# Permuting the columns of a 0/1-matrix to avoid short segments

Consider an $$n \times n$$ table with $$n$$ stars such that each row contains at most $$\log n$$ stars. The stars break each row into segments (continuous parts of a row without stars). Let's call a segment short if its length is at most $$\log n$$. It is not difficult to show that under a random permutation of the columns, the number of short segments is at most $$O(\log^4n)$$. Can you design a deterministic $$O(n)$$ time algorithm that takes the positions of $$n$$ stars as an input and outputs a permutation of the columns such that the number of short segments is at most $$O(n/\log n)$$?

The algorithm below runs in time $$O(n\log n)$$, but not $$O(n)$$. On the other hand, it permutes the columns in such a way that there are only $$O(\log^2n \cdot\log\log n)$$ short segments in the end.

Let us at first describe $$O(n\log n)$$-time algorithm for the case when $$n + 1$$ is prime. Then we may identify columns $$\{1, 2, \ldots, n\}$$ with elements of $$(\mathbb{F}_{n + 1})^*$$. The idea is to consider permutations of the form $$x\mapsto \gamma x$$ for $$\gamma\in(\mathbb{F}_{n + 1})^*$$. We will show that at least one $$\gamma$$ is good for us and how to find such $$\gamma$$ in $$O(n\log n)$$ time.

We start by finding $$x^{-1}$$ for every $$x\in(\mathbb{F}_{n + 1})^*$$. For each $$x$$ this takes $$O(\log n)$$ time by Euclidean algorithm, in total $$O(n\log n)$$.

Then assume that positions of stars are $$(a_1, b_1), \ldots, (a_n, b_n).$$ Let $$L$$ be the list of all $$(i, j)$$ such that $$i\neq j$$ and $$a_i = a_j$$ (pairs of stars which are from the same row). The size of $$L$$ is $$O(t_1^2 + \ldots + t_n^2)$$, where $$t_i$$ is the number of stars from the $$i^{th}$$ row. Since $$t_i\le\log n$$, we have $$|L| = O(t_1^2 + \ldots + t_n^2) = O((t_1 + \ldots + t_n)\cdot \log n) = O(n\log n).$$

We then create an array $$M$$ of size $$n$$, where $$M[\rho]$$ is equal to the number of $$(i, j)\in L$$ s.t. $$\rho = b_i - b_j \pmod{n + 1}$$. Clearly, computing $$M$$ takes $$O(|L|) =O(n\log n)$$ time.

Then we define another array $$W$$ of size $$n$$. Namely, $$W[\gamma]$$ is defined as follows $$W[\gamma] = \sum\limits_{\substack{k = -\log n \\ k\neq 0}}^{\log n} \sum\limits_{\substack{\rho:\, \gamma\rho = k\\\pmod{n + 1}}} M[\rho].$$

Now let us prove that $$W[\gamma]$$ is an upper bound on the number of short segments after permuting columns according to $$x\mapsto \gamma x$$. Indeed, the number of short segments is at most the number of $$(i, j)\in L$$ such that for some $$u, v\in\{1, 2, \ldots, n\}, u\neq v, |u - v| \le \log n$$ it holds that $$\gamma b_i = u\pmod{n + 1}, \gamma b_j = v\pmod{n + 1}$$. In turn, this is at most the number of $$(i, j) \in L$$ s.t. for some $$k\in [-\log n, \log n], k\neq 0$$ it holds that $$\gamma(b_i - b_j) = k \pmod{n + 1}$$. This is exactly $$\sum\limits_{\substack{k = -\log n \\ k\neq 0}}^{\log n} \sum\limits_{\substack{\rho:\, \gamma\rho = k\\\pmod{n + 1}}} M[\rho]$$.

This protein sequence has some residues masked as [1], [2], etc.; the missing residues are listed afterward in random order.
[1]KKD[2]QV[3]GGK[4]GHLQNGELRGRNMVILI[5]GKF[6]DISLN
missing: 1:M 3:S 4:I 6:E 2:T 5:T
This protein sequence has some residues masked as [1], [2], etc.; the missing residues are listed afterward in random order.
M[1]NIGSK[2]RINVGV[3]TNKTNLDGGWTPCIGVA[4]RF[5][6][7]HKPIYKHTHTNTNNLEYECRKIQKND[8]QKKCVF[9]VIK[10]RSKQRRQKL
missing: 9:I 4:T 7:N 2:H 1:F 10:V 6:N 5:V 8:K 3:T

Now it only remains to note that $$W[\gamma] = \sum\limits_{\substack{k = -\log n \\ k\neq 0}}^{\log n} M[\gamma^{-1} k]$$ Here we use the fact that $$n + 1$$ is prime. Since we have all $$\gamma^{-1}$$ precomputed, it takes only $$O(n\log n)$$ time to compute $$W$$. On the other hand for fixed $$k$$ all $$\gamma^{-1} k$$ are different, i.e. $$\sum\limits_{\gamma} W[\gamma] \le 2\log n \sum\limits_{\rho} M[\rho] = 2\log n \cdot |L| = O(n\log^2 n)$$. Hence there exists $$\gamma$$ such that $$W[\gamma] = O(n\log^2 n/n) = O(\log^2 n)$$. We find any such $$\gamma$$ and permute columns according to $$x\mapsto \gamma x$$.

The problem in general case is that now not all $$\gamma$$'s from $$\mathbb{Z}_{n + 1}\setminus \{0\}$$ are reversible. However, there are $$\Omega(n/\log\log n)$$ of them, so we start our algorithm by finding all reversible $$\gamma\in\mathbb{Z}_{n + 1}\setminus \{0\}$$ in $$O(n\log n)$$ time (once again, Euclidean algorithm helps). We then do exactly the same thing but only for reversible $$\gamma$$'s. In the end we will have a slightly worse upper bound on the smallest $$W[\gamma]$$, namely $$O(\log^2(n)\log\log n)$$ (because we take into account only $$\Omega(n/\log\log n)$$ of $$\gamma$$'s).

• Sasha, the bit-size of the input is $n\log n$, yes, but we assume implicitly a RAM model (roughly, basic arithmetic operations with $O(\log n)$-length numbers cost $O(1)$). – Alexander S. Kulikov Dec 28 '18 at 11:53